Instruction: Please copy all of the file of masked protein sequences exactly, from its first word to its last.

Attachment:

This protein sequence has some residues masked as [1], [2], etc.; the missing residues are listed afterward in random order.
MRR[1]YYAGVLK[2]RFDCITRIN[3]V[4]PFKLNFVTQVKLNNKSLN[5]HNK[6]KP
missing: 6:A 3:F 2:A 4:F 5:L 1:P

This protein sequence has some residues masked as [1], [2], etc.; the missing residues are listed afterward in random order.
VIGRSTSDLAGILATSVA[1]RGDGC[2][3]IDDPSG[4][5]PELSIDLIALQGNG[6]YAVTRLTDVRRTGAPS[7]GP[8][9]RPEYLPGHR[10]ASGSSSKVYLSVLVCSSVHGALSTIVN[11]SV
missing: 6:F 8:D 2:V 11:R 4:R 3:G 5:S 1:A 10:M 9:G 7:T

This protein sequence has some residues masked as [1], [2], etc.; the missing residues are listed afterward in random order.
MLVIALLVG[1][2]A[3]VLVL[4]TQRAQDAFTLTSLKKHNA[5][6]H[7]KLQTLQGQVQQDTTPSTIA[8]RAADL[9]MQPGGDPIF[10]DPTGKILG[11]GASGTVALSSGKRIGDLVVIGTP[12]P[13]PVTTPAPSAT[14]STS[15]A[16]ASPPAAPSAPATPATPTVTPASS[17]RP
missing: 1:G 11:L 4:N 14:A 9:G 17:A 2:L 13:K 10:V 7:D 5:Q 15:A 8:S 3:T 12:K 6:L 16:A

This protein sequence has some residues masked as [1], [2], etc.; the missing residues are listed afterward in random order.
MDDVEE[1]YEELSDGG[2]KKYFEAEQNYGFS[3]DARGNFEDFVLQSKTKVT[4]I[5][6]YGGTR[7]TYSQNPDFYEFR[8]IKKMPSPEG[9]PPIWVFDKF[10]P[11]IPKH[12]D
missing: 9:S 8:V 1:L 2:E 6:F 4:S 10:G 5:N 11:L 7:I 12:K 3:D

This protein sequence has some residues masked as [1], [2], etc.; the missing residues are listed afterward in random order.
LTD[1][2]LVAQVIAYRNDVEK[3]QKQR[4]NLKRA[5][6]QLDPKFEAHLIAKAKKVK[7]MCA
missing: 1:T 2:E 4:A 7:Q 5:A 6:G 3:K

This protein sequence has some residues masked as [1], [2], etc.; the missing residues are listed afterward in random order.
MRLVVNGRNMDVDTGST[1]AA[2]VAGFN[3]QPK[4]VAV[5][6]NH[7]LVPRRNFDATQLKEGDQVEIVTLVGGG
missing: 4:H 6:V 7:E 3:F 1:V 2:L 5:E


This protein sequence has some residues masked as [1], [2], etc.; the missing residues are listed afterward in random order.
MRR[1]YYAGVLK[2]RFDCITRIN[3]V[4]PFKLNFVTQVKLNNKSLN[5]HNK[6]KP
missing: 6:A 3:F 2:A 4:F 5:L 1:P

This protein sequence has some residues masked as [1], [2], etc.; the missing residues are listed afterward in random order.
VIGRSTSDLAGILATSVA[1]RGDGC[2][3]IDDPSG[4][5]PELSIDLIALQGNG[6]YAVTRLTDVRRTGAPS[7]GP[8][9]RPEYLPGHR[10]ASGSSSKVYLSVLVCSSVHGALSTIVN[11]SV
missing: 6:F 8:D 2:V 11:R 4:R 3:G 5:S 1:A 10:M 9:G 7:T

This protein sequence has some residues masked as [1], [2], etc.; the missing residues are listed afterward in random order.
MLVIALLVG[1][2]A[3]VLVL[4]TQRAQDAFTLTSLKKHNA[5][6]H[7]KLQTLQGQVQQDTTPSTIA[8]RAADL[9]MQPGGDPIF[10]DPTGKILG[11]GASGTVALSSGKRIGDLVVIGTP[12]P[13]PVTTPAPSAT[14]STS[15]A[16]ASPPAAPSAPATPATPTVTPASS[17]RP
missing: 1:G 11:L 4:N 14:A 9:G 17:A 2:L 13:K 10:V 7:D 5:Q 15:A 8:S 3:T 12:K 6:L 16:A

This protein sequence has some residues masked as [1], [2], etc.; the missing residues are listed afterward in random order.
MDDVEE[1]YEELSDGG[2]KKYFEAEQNYGFS[3]DARGNFEDFVLQSKTKVT[4]I[5][6]YGGTR[7]TYSQNPDFYEFR[8]IKKMPSPEG[9]PPIWVFDKF[10]P[11]IPKH[12]D
missing: 9:S 8:V 1:L 2:E 6:F 4:S 10:G 5:N 11:L 7:I 12:K 3:D

This protein sequence has some residues masked as [1], [2], etc.; the missing residues are listed afterward in random order.
LTD[1][2]LVAQVIAYRNDVEK[3]QKQR[4]NLKRA[5][6]QLDPKFEAHLIAKAKKVK[7]MCA
missing: 1:T 2:E 4:A 7:Q 5:A 6:G 3:K

This protein sequence has some residues masked as [1], [2], etc.; the missing residues are listed afterward in random order.
MRLVVNGRNMDVDTGST[1]AA[2]VAGFN[3]QPK[4]VAV[5][6]NH[7]LVPRRNFDATQLKEGDQVEIVTLVGGG
missing: 4:H 6:V 7:E 3:F 1:V 2:L 5:E